Labour accuses Tories of planning another 'tax cut for millionaires' as George Osborne fails to rule out a cut in the top rate from 45p to 40p

 

Political Editor

George Osborne refused to rule out a cut in the top rate of tax from 45p to 40p today as the Conservatives and Labour clashed over the economy.

Labour, which announced at the weekend it would raise the top rate on earnings over £150,000 to 50p if it regains power, claimed the Tories had shown their true colours and were plotting another “tax cut for millionaires.”

In the Commons, George Osborne emphasised his tax-cutting credentials but dodged a challenge by Ed Balls to rule out another cut in the top rate, which the Chancellor reduced from 50p to 45p last year. Instead Mr Osborne claimed Labour’s tax announcement had been “disastrous” as it had been attacked by former Labour ministers.

The Chancellor is under strong pressure from Tory MPs to help people on middle incomes by raising the starting rate for the 40p higher rate tax band, which currently starts at £32,011 a year. But David Cameron has signalled that his priority would be to take more people on low incomes out of tax by raising the personal tax allowance, which rises to £10,000 a year in April.

Labour was accused of giving only a grudging welcome to yesterday’s official figures showing that the UK economy grew by 1.9 per cent in 2013. Mr Balls, the Shadow Chancellor, came under fire from Conservatives and Liberal Democrats after saying: “After three damaging years of flatlining in our economy... today's growth figures are welcome but everything we have seen today from the Chancellor shows he just does not understand for working people facing a cost of living crisis this is still no recovery at all.”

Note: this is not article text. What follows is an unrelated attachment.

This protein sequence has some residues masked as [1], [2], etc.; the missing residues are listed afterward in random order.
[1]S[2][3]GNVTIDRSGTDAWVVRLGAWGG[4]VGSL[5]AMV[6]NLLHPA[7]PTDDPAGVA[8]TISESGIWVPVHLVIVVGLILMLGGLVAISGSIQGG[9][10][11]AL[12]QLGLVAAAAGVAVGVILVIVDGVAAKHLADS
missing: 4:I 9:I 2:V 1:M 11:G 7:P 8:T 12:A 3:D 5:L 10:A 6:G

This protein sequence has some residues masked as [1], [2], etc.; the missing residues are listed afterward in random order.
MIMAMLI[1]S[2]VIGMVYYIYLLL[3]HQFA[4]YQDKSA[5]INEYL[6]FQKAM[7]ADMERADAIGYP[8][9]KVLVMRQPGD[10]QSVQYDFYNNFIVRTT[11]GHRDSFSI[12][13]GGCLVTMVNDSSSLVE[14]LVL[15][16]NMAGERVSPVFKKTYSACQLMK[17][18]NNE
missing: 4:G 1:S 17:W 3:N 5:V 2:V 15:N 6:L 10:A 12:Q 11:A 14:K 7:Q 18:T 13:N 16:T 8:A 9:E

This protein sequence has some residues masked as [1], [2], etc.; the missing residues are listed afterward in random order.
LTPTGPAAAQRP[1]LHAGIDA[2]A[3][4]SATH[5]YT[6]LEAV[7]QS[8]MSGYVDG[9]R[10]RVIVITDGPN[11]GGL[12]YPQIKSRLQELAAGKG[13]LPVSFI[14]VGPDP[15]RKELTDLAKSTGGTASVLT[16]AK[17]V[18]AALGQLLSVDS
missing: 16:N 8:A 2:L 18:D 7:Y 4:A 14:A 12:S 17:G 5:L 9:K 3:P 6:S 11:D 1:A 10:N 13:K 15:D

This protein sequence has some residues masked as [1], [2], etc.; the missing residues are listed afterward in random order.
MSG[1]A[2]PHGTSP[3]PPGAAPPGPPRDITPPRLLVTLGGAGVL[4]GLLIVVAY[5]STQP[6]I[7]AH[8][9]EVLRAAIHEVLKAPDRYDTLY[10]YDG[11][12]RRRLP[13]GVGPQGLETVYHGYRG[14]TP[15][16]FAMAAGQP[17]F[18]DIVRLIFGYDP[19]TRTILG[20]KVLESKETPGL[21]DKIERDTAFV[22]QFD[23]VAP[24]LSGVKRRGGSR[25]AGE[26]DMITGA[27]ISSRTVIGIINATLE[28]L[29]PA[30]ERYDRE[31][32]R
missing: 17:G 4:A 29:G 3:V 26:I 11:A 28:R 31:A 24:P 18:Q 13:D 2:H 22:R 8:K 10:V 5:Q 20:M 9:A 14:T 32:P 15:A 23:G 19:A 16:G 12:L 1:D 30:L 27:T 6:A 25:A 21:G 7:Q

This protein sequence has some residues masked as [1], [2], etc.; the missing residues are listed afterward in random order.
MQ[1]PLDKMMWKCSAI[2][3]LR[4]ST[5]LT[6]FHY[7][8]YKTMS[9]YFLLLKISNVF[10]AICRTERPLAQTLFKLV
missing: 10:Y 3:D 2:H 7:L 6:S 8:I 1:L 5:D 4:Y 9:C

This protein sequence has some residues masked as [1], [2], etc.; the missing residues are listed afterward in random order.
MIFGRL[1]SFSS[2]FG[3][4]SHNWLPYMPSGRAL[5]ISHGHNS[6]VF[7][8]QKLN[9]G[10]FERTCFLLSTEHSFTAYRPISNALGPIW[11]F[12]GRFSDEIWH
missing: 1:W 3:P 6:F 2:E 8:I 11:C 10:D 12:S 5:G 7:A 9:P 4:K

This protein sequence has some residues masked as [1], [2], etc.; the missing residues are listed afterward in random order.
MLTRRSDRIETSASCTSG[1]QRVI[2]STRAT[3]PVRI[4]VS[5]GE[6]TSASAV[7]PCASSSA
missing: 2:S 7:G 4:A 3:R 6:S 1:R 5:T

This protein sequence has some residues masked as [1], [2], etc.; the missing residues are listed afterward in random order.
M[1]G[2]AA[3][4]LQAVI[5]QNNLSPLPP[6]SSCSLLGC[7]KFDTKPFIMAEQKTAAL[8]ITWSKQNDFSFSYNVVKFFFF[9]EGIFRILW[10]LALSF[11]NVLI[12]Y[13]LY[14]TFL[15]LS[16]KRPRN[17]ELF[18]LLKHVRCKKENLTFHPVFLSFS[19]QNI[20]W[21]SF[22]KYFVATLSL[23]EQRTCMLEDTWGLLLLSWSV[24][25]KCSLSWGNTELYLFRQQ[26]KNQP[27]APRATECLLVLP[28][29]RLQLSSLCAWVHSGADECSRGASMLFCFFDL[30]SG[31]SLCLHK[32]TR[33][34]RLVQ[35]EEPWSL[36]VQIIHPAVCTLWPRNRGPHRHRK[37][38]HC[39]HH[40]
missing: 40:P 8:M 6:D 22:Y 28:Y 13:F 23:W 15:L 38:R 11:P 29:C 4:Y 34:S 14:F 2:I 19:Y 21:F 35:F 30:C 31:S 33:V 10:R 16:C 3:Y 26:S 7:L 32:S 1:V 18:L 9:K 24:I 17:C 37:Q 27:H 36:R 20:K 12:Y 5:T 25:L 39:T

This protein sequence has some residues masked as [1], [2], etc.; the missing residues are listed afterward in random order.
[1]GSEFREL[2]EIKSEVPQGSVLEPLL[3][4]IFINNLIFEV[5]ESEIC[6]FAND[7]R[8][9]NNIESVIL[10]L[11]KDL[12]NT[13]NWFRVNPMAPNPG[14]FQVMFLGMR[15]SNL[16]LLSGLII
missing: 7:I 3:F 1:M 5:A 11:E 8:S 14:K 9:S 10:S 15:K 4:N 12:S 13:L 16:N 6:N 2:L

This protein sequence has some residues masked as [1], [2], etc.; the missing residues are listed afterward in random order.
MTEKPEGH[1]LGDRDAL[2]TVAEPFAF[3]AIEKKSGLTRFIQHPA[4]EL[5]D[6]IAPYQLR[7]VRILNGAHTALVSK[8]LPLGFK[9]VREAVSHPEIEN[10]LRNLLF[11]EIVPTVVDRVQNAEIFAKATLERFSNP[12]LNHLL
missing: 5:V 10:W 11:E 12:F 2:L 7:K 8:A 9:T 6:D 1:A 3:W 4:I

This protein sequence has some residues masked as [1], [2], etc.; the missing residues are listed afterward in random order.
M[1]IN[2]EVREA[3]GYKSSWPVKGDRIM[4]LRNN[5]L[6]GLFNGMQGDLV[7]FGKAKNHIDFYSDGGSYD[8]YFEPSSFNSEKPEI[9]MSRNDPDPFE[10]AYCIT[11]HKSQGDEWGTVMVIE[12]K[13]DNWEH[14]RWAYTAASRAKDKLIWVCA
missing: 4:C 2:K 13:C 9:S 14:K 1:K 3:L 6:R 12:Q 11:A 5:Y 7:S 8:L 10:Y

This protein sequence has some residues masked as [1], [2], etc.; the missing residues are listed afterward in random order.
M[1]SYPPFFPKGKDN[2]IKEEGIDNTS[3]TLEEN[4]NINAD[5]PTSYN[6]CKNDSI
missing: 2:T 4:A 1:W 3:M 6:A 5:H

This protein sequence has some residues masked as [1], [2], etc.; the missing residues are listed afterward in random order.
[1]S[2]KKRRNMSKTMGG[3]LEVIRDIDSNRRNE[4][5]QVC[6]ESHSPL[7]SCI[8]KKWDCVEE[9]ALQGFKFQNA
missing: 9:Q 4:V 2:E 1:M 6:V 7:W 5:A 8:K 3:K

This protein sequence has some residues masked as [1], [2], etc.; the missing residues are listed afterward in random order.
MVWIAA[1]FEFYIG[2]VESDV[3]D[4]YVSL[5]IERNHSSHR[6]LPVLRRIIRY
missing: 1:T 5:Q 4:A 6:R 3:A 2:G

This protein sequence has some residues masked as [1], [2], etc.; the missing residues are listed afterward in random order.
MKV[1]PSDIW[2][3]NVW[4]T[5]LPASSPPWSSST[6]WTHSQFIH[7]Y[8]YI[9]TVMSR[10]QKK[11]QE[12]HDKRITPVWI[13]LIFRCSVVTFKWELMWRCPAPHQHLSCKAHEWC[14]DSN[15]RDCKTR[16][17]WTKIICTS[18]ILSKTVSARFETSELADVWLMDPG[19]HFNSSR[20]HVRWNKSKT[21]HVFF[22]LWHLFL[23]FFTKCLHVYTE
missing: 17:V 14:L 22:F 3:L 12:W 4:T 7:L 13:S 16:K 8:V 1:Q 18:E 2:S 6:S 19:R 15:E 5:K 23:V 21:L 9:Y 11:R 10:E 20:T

Privately, some Labour figures are worried that the party looks too negative about what is good news for the country. Yesterday’s TV bulletins omitted Mr Balls’s welcome for the growth figures and focused on his “no recovery” message.

Amid fierce clashes in the Commons, Mr Osborne told Mr Balls: “The truth is this - you welcome the economic news through gritted teeth because you didn't only say it wouldn't happen, you said it couldn't happen if we pursued our economic plan.

“You predicted jobs would be lost and a million have been created, you predicted the deficit would go up and it has come down. You predicted there would be no economic growth unless we borrowed and spent more - you have been wrong on all these things.”

In fact, all three main parties have a difficult message to get across on the economy. Yesterday Nick Clegg and Danny Alexander, the Chief Treasury Secretary, were noticeably more upbeat about the recovery than Vince Cable, the Lib Dem Business Secretary, had been in a keynote speech the previous evening. “Vince is a glass half-full man,” sighed one Lib Dem MP.

The Tories also have a delicate balancing act to perform. They worked hard yesterday to avoid looking too triumphalist about the recovery. They know that there is little sign of a “feelgood factor” in large parts of the country outside London. “Our biggest fear is a voteless recovery,” one senior Tory admitted.